Green Bay Packers quarterback Aaron Rodgers announced on Monday that he would be accepting a portion of his salary in Bitcoin, joining several other professional athletes in accepting the popular cryptocurrency as a form of payment.
“I’m excited about the future of cryptocurrency, and am a big believer in Bitcoin. So much so that I’ve chosen to take a large portion of my salary in Bitcoin, thanks to the help of Cash App,” Rodgers said in a statement. “Cryptocurrency is a new concept to many and can be intimidating to understand.”
In addition to Rodgers, several other professional athletes have also announced partnerships with cryptocurrency trading applications.
Tampa Bay Buccaneers quarterback Tom Brady also recently announced that he purchased an equity stake in the popular cryptocurrency trading platform, FTX.
New York Giants running back Saquon Barkley recently announced that he was accepting his endorsement payments in Bitcoin. “I’m taking my marketing money in Bitcoin,” Barkley said during an interview on The Best Business Show, hosted by Anthony Pompliano.
Barkley is using the the cryptocurrency application Strike to receive his endorsement money through Bitcoin. The founder and CEO of Strike, Jack Mallers, told Newsweek that anyone can use the application to receive their direct deposit paycheck through Bitcoin, just like Barkley.
Mallers told Newsweek that he believes the more athletes that invest in Bitcoin and take it as a form of payment will help “instill confidence in the everyday person,” to do the same.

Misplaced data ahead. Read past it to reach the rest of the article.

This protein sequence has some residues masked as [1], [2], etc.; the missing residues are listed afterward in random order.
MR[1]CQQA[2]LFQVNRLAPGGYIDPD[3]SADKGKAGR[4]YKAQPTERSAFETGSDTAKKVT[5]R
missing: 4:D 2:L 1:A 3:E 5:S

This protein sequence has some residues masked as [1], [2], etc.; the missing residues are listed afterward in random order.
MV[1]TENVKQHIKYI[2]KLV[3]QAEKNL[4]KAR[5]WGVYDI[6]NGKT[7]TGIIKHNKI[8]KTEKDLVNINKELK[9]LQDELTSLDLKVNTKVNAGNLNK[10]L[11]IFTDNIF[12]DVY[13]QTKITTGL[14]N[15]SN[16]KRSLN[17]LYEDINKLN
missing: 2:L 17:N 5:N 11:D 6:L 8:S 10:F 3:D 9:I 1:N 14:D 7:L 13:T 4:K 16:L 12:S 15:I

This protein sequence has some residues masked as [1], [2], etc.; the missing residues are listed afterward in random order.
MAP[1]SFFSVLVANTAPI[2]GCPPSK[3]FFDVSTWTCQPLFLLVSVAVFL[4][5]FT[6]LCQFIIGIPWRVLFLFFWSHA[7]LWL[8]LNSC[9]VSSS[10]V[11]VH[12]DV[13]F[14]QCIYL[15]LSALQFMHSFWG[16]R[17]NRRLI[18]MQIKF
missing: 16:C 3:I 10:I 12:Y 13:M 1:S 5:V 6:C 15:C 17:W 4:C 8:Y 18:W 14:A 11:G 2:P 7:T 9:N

“I think it’s definitely a net benefit,” Mallers said in regard to more professional athletes accepting their paycheck in Bitcoin. “Bitcoin is a cultural phenomenon, it’s very appealing. There’s an overlap in their fanbase.”
“I think [professional athletes] like to think of themselves as cultural leaders. They have a significant impact on the way people dress, what people do on weekends, everyone buys their jerseys. I think it’s a way for them to connect with their fans and they see themselves as leaders and taking a leadership position saying ‘I believe in this technology,'” Mallers added.
Mallers also told Newsweek that the increase of professional athletes and celebrities becoming invested in Bitcoin showed that Bitcoin is “a very appealing option,” as a method of saving money.
“Bitcoin, in a weird way, unites your favorite NFL player and your favorite musician and your favorite politician,” Mallers told Newsweek. “It transcends race, culture, border, profession, wealth and class. Aaron Rodgers is saving in the same thing that I am and that’s very unique.”
While speaking with Newsweek, Glenn Goodman, author of The Crypto Trader and cryptocurrency contributing expert for the London School of Economics, said that he thinks there’s a “big effort in the industry to really ramp up the excitement about Bitcoin and cryptocurrency.”
“The positive thing is the more people that are buying cryptocurrencies, generally, whether it’s Bitcoin or one of the other ones, it’s all good for the industry in the longer term,” Goodman said. “More people buying cryptocurrencies brings more people into the industry which then pays software developers with that money to make useful products and to make the world, hopefully, a better place.”